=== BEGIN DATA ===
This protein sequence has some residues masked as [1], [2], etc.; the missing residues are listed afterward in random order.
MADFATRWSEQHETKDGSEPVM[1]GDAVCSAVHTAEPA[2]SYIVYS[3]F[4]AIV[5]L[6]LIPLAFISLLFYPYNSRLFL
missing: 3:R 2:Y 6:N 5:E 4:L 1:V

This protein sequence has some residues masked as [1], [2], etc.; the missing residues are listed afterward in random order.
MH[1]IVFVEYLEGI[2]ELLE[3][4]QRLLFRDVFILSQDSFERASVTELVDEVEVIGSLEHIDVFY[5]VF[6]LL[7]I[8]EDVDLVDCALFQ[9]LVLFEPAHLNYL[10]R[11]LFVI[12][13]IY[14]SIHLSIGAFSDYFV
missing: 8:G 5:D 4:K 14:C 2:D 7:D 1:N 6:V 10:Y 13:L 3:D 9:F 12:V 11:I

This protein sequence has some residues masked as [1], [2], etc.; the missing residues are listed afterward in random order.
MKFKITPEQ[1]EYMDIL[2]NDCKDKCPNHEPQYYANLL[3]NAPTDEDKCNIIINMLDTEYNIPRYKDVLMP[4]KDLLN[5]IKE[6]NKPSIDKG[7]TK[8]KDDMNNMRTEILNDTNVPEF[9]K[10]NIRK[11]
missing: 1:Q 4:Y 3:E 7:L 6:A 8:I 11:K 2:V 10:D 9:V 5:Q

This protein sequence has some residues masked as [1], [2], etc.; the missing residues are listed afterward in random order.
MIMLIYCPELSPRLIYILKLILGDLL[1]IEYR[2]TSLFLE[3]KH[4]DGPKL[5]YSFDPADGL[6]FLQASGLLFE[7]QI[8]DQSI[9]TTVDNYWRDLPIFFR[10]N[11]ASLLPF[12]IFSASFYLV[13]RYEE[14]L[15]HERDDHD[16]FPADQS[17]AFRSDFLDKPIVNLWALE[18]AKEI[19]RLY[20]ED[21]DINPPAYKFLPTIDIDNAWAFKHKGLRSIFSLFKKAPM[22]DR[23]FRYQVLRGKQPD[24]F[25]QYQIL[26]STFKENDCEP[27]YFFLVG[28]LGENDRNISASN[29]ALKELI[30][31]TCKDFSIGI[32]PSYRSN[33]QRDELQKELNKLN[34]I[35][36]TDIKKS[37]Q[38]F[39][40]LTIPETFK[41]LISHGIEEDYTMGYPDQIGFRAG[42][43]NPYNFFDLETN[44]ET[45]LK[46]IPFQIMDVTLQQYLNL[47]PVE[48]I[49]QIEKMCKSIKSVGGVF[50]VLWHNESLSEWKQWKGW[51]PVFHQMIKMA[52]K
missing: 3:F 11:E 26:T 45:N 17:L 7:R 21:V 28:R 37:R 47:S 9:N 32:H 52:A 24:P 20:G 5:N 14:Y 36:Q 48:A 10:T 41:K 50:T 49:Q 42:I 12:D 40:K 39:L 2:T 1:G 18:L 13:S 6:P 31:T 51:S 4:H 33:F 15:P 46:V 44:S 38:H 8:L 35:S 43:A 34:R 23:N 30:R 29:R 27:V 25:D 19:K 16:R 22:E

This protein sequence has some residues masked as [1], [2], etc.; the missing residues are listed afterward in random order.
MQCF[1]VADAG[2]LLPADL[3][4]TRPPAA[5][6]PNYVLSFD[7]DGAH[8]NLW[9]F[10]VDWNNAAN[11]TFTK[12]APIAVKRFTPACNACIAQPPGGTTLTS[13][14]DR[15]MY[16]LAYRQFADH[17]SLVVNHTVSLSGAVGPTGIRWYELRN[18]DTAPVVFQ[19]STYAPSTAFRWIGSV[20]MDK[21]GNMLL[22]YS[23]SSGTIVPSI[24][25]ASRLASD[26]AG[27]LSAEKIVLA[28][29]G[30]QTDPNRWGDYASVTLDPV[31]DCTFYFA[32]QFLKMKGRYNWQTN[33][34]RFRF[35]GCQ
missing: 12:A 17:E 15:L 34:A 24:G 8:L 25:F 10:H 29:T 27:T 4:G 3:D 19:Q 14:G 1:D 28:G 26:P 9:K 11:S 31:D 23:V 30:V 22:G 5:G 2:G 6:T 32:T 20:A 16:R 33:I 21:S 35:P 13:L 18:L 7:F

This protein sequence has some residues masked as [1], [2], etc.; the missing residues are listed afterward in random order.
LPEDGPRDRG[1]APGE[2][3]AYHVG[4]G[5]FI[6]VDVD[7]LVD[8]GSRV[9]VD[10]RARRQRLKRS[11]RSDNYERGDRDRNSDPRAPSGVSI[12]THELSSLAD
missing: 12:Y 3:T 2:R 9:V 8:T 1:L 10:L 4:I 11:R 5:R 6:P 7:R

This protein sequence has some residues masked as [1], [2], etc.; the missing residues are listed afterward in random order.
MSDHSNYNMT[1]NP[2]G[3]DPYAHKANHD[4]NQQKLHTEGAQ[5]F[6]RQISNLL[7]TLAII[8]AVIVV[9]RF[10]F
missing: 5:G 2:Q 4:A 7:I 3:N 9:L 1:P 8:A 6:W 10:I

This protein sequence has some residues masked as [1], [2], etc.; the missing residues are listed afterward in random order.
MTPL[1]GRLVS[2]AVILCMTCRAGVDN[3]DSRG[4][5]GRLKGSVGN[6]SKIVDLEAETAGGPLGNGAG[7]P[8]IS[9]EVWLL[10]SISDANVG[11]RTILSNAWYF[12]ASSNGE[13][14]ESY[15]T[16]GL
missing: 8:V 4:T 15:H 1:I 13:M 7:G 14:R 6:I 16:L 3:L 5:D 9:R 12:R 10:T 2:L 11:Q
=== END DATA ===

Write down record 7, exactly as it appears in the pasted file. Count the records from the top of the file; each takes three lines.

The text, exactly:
This protein sequence has some residues masked as [1], [2], etc.; the missing residues are listed afterward in random order.
MSDHSNYNMT[1]NP[2]G[3]DPYAHKANHD[4]NQQKLHTEGAQ[5]F[6]RQISNLL[7]TLAII[8]AVIVV[9]RF[10]F
missing: 5:G 2:Q 4:A 7:I 3:N 9:L 1:P 8:A 6:W 10:I